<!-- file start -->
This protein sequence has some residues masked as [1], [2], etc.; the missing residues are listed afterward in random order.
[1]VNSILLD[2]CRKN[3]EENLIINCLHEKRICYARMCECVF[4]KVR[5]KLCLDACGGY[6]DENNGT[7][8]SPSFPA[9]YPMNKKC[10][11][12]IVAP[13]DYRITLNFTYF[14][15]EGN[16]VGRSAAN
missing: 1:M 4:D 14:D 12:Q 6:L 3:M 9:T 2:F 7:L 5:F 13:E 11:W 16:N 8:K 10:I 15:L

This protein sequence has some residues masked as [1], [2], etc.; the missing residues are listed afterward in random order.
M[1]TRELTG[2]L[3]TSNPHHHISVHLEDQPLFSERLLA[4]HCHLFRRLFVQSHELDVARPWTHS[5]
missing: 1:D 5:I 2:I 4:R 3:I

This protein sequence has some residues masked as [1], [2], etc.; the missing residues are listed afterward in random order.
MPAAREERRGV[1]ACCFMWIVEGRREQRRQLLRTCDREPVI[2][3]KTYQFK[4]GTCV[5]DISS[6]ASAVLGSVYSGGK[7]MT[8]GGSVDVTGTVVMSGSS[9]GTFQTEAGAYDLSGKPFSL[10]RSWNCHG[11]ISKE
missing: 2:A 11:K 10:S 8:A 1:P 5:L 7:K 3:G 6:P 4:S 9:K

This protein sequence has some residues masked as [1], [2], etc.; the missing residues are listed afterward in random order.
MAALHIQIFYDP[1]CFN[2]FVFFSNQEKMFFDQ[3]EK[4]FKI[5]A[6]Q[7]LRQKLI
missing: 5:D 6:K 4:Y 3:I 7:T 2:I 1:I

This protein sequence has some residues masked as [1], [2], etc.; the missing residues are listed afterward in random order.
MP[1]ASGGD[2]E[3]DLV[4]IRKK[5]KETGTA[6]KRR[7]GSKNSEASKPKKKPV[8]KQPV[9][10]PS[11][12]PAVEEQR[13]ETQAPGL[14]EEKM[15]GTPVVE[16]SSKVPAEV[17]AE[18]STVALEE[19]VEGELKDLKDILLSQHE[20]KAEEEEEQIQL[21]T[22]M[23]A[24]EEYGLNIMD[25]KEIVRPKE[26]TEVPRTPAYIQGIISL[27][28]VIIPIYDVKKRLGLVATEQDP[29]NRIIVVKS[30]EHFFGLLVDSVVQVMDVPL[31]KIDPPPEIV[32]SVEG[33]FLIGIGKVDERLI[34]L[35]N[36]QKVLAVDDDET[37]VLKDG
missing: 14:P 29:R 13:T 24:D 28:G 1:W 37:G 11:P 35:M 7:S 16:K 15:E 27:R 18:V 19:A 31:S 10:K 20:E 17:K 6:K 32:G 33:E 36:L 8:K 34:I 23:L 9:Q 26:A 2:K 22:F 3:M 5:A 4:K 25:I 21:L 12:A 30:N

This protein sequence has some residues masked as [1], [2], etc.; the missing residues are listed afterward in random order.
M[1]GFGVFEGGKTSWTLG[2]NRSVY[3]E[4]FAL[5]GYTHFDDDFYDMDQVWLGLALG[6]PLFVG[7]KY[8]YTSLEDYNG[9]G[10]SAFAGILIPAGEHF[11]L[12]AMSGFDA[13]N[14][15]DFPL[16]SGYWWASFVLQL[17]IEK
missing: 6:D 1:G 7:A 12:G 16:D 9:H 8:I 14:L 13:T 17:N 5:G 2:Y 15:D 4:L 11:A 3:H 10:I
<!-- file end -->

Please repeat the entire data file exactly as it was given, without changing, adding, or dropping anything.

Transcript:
This protein sequence has some residues masked as [1], [2], etc.; the missing residues are listed afterward in random order.
[1]VNSILLD[2]CRKN[3]EENLIINCLHEKRICYARMCECVF[4]KVR[5]KLCLDACGGY[6]DENNGT[7][8]SPSFPA[9]YPMNKKC[10][11][12]IVAP[13]DYRITLNFTYF[14][15]EGN[16]VGRSAAN
missing: 1:M 4:D 14:D 12:Q 6:L 3:M 9:T 2:F 7:L 5:F 13:E 11:W 16:N 8:K 10:I 15:L

This protein sequence has some residues masked as [1], [2], etc.; the missing residues are listed afterward in random order.
M[1]TRELTG[2]L[3]TSNPHHHISVHLEDQPLFSERLLA[4]HCHLFRRLFVQSHELDVARPWTHS[5]
missing: 1:D 5:I 2:I 4:R 3:I

This protein sequence has some residues masked as [1], [2], etc.; the missing residues are listed afterward in random order.
MPAAREERRGV[1]ACCFMWIVEGRREQRRQLLRTCDREPVI[2][3]KTYQFK[4]GTCV[5]DISS[6]ASAVLGSVYSGGK[7]MT[8]GGSVDVTGTVVMSGSS[9]GTFQTEAGAYDLSGKPFSL[10]RSWNCHG[11]ISKE
missing: 2:A 11:K 10:S 8:A 1:P 5:L 7:K 3:G 6:P 4:S 9:K

This protein sequence has some residues masked as [1], [2], etc.; the missing residues are listed afterward in random order.
MAALHIQIFYDP[1]CFN[2]FVFFSNQEKMFFDQ[3]EK[4]FKI[5]A[6]Q[7]LRQKLI
missing: 5:D 6:K 4:Y 3:I 7:T 2:I 1:I

This protein sequence has some residues masked as [1], [2], etc.; the missing residues are listed afterward in random order.
MP[1]ASGGD[2]E[3]DLV[4]IRKK[5]KETGTA[6]KRR[7]GSKNSEASKPKKKPV[8]KQPV[9][10]PS[11][12]PAVEEQR[13]ETQAPGL[14]EEKM[15]GTPVVE[16]SSKVPAEV[17]AE[18]STVALEE[19]VEGELKDLKDILLSQHE[20]KAEEEEEQIQL[21]T[22]M[23]A[24]EEYGLNIMD[25]KEIVRPKE[26]TEVPRTPAYIQGIISL[27][28]VIIPIYDVKKRLGLVATEQDP[29]NRIIVVKS[30]EHFFGLLVDSVVQVMDVPL[31]KIDPPPEIV[32]SVEG[33]FLIGIGKVDERLI[34]L[35]N[36]QKVLAVDDDET[37]VLKDG
missing: 14:P 29:R 13:T 24:D 28:G 1:W 37:G 11:P 35:M 7:S 16:K 15:E 27:R 18:V 19:A 31:S 10:K 20:E 17:K 6:K 32:G 33:E 36:L 8:K 34:I 23:L 9:Q 26:A 2:K 22:F 3:M 5:A 4:K 25:I 21:L 12:A 30:N

This protein sequence has some residues masked as [1], [2], etc.; the missing residues are listed afterward in random order.
M[1]GFGVFEGGKTSWTLG[2]NRSVY[3]E[4]FAL[5]GYTHFDDDFYDMDQVWLGLALG[6]PLFVG[7]KY[8]YTSLEDYNG[9]G[10]SAFAGILIPAGEHF[11]L[12]AMSGFDA[13]N[14][15]DFPL[16]SGYWWASFVLQL[17]IEK
missing: 6:D 1:G 7:A 12:G 16:D 9:H 8:I 14:L 13:T 17:N 5:G 2:Y 15:D 4:L 11:A 3:H 10:I